The good and the not so good

An afternoon’s absent-minded browsing turned up the following…

First up, this simple yet effective website detailing the first season of excavations at Tolworth Court Farm on the outskirts of Kingston conducted way back in the year 2000. The site has still to be published in detail; a second season conducted in 2002 revealed “a large enclosure ditch” associated with mid Anglo-Saxon pottery and possibly post holes, which should add much to the understanding of rural settlement in Surrey during that period (see London Archaeologist, Volume 10 Supplement 2, page 47, available via ADS; also the Standing Conference on London’s Archaeology newsletter of that year). For now, the pictures of the artefacts found – as well as of a number of “site dogs” – provide a mix of interest and amusement; all in all, a template for the sort of site any archaeological dig, large or small, should seek to maintain.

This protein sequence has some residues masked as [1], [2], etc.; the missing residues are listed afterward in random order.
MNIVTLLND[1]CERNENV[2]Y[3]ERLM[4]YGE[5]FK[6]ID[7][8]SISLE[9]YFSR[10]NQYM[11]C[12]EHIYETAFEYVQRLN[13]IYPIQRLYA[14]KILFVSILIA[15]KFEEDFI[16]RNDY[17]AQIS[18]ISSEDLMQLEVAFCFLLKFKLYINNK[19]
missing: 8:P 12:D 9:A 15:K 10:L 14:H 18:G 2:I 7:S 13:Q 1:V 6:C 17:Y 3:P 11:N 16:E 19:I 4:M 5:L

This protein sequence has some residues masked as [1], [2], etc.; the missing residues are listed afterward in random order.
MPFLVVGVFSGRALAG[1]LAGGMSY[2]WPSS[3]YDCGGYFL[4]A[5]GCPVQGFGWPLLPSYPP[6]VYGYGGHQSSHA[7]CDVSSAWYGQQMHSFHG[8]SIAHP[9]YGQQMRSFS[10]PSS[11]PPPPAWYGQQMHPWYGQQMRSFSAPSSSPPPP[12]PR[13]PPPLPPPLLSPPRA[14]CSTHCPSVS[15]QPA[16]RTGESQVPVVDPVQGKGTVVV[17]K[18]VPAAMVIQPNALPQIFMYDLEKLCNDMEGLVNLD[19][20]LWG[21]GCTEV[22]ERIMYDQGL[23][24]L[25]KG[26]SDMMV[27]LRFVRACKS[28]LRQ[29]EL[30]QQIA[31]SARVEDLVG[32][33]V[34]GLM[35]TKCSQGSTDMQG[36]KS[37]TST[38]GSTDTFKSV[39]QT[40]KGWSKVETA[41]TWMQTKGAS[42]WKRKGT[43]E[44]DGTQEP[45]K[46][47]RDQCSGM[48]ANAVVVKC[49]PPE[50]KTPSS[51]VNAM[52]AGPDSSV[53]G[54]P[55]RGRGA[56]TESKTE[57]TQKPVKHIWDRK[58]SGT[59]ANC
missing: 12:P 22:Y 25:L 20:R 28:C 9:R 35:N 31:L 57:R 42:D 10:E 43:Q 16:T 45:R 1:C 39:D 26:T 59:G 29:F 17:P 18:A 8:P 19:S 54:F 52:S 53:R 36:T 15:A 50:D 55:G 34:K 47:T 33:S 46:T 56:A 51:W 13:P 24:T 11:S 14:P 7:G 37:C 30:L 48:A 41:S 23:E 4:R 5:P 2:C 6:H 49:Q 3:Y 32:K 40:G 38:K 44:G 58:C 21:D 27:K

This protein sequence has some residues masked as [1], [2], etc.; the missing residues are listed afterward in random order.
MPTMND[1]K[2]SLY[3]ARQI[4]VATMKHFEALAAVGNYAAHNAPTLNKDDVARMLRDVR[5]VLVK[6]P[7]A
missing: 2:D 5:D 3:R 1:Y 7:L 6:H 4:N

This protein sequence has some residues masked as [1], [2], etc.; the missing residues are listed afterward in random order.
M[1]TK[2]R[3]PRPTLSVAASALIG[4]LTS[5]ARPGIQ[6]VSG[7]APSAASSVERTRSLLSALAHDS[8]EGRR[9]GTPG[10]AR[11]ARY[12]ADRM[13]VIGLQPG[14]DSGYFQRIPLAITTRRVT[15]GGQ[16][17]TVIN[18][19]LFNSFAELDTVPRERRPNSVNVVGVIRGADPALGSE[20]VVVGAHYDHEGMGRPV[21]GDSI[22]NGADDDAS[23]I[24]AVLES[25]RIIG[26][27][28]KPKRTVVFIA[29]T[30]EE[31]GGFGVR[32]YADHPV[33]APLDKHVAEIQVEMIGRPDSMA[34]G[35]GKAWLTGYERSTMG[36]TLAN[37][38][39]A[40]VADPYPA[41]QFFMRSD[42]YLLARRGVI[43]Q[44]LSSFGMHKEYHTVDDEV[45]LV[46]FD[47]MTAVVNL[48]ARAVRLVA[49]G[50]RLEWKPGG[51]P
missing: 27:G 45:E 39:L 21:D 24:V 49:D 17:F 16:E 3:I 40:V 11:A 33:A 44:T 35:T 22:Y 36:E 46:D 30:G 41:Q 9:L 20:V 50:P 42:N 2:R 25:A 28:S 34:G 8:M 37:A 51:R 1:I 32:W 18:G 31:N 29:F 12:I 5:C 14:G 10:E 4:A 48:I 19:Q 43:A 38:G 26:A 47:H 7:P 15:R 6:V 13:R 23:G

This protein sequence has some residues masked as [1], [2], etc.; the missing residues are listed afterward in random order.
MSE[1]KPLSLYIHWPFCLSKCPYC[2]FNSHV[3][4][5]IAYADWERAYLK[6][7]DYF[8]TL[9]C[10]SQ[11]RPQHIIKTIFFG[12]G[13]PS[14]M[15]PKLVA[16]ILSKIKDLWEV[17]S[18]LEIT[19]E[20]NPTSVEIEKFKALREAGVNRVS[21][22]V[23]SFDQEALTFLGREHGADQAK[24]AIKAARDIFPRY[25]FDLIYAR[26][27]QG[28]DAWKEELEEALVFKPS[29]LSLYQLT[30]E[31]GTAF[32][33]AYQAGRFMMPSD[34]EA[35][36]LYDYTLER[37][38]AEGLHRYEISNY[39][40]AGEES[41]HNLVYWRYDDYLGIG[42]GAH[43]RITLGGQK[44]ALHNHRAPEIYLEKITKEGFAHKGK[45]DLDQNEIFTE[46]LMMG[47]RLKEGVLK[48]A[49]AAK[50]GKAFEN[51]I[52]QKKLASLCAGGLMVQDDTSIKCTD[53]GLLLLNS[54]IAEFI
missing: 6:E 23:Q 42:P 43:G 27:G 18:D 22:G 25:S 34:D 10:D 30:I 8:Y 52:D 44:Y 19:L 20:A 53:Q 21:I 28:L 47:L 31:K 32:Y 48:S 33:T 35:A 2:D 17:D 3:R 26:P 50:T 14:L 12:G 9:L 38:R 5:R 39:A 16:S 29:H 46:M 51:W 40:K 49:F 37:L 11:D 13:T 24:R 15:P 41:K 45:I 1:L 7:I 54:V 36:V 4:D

On the flip side, a curious article (or knol – it’s a new one on me, too) by F. C. Harris I came across correlating Old English and Brittonic place-name evidence with Iron Age hillforts and their abandonment. Extraordinarily, Harris marginalises the Roman period, with his main thread of his argument leapfrogging from the hillforts and tribal territories of the Iron Age with the nascent kingdoms and dioceses of early Anglo-Saxon period. This evokes the work of G. R. J. Jones, pioneer of the multiple estate model, and in some of its details certain theories Gavin Smith has advanced in relation to Surrey’s place-names. While there are some admirable sides to it – notably the detailed maps and tables – and fresh ways of looking at different types of evidence should always be welcomed, the conclusions drawn are too confusing, and far from convincing, to pass the test of acceptability in my eyes. That said, in the spirit of open-mindedness and charity, I shall leave it to readers to form their own opinions of the validity and value of Harris’ study.

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